Positive business attitudes to support falling youth unemployment
A new report by CIPD, the professional body for HR and people management, finds that its two-year campaign to promote the education-to-work transition is bearing fruit.
Although demographic shifts and increasing further education uptake played a major role in cutting youth unemployment, CIPD's survey showed that businesses had substantially changed their attitudes.
The report states that as recently as 2012, businesses were blaming schools for failing to prepare leavers for working life, although 'seven out of 10 CIPD members agreed they had a role to play in tackling youth unemployment but needed support on how to do this.'
The new research reveals that 40% of firms now offer work experience opportunities and almost as many have increased their provision in the last year. Nine out of 10 respondents declared that they now use social media to recruit young people.
The survey also reports:
- 62% of employers state that too much emphasis is placed on academic qualifications during the recruitment process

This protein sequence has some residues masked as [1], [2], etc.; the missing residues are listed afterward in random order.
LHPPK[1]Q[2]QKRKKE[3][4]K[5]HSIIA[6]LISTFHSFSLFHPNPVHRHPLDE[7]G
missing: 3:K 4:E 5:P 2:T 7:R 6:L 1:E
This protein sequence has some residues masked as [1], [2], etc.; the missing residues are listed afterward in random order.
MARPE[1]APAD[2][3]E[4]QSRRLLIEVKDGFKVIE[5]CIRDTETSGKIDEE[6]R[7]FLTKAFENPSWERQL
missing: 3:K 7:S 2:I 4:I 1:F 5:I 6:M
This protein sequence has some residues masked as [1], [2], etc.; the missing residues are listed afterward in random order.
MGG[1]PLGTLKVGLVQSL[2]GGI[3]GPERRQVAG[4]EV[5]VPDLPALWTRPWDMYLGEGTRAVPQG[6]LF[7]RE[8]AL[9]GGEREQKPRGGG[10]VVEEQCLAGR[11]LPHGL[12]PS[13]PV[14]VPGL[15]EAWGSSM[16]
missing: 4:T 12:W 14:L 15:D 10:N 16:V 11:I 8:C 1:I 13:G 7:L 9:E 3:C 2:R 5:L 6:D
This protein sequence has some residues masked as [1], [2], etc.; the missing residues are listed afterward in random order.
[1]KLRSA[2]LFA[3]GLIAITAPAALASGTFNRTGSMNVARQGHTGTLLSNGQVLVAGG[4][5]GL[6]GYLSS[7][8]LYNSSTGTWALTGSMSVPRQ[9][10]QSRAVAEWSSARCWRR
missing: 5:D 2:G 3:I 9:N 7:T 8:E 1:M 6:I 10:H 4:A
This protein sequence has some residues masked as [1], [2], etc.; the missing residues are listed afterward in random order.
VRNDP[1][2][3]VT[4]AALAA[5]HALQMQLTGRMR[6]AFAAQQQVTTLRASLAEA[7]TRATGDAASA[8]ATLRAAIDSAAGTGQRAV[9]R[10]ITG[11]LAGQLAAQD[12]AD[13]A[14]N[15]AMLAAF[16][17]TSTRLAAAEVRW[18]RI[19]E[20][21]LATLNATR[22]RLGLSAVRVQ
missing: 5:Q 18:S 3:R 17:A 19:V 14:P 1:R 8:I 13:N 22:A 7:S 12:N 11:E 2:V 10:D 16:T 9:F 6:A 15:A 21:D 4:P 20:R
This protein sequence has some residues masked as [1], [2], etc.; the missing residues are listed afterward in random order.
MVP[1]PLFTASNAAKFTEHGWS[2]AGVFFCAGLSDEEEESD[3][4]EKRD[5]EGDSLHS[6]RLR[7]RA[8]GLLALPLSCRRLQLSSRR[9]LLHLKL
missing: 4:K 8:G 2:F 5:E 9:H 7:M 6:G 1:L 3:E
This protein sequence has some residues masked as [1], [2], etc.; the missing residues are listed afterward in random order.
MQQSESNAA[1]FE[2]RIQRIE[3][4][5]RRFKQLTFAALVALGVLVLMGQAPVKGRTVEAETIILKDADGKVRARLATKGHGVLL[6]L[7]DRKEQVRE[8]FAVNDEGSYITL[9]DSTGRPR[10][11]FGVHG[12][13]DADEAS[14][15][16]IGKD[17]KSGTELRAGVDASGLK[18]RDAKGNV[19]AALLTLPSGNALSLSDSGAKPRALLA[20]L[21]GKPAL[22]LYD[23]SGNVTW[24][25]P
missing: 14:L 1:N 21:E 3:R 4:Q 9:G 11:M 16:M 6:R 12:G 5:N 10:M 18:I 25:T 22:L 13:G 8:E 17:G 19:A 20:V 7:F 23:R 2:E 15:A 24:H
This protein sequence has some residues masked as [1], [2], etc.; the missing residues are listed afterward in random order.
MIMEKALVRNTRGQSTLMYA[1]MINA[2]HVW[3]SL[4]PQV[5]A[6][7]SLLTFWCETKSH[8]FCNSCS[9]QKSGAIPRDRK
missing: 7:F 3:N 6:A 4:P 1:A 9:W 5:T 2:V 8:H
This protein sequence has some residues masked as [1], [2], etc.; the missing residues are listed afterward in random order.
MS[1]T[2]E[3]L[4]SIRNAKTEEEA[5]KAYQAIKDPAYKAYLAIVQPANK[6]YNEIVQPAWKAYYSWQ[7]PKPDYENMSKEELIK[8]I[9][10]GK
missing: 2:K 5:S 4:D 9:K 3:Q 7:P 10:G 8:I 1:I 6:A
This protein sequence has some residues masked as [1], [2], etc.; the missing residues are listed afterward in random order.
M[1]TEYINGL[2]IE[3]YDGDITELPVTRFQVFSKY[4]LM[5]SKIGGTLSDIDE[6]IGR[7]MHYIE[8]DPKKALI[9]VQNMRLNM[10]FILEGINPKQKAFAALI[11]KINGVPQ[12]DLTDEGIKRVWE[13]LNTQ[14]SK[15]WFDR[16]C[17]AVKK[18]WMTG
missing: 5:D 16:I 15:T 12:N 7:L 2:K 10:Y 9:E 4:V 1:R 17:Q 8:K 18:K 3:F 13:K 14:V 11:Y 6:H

- Nearly half of employers now offer work experience opportunities - and more than a third have increased their offer over the last year
- 35% of employers are now engaging with local schools and colleges
Meanwhile, a YouGov poll commissioned by campaigning group Intern Aware argues that businesses that do not pay their interns are harming their career prospects.
The study of 682 businesses found that 48% of employers who paid interns regarded internships as a valuable recruitment strategy for full-time employees, compared with just 32% of companies that did not pay interns.
Intern Aware said the widespread use of unpaid internships was unfair, and also excluded those on lower incomes who could not afford to support themselves throughout an unpaid work placement.
There are approximately 100,000 unpaid interns in the UK, according to data from think-tank IPPR.
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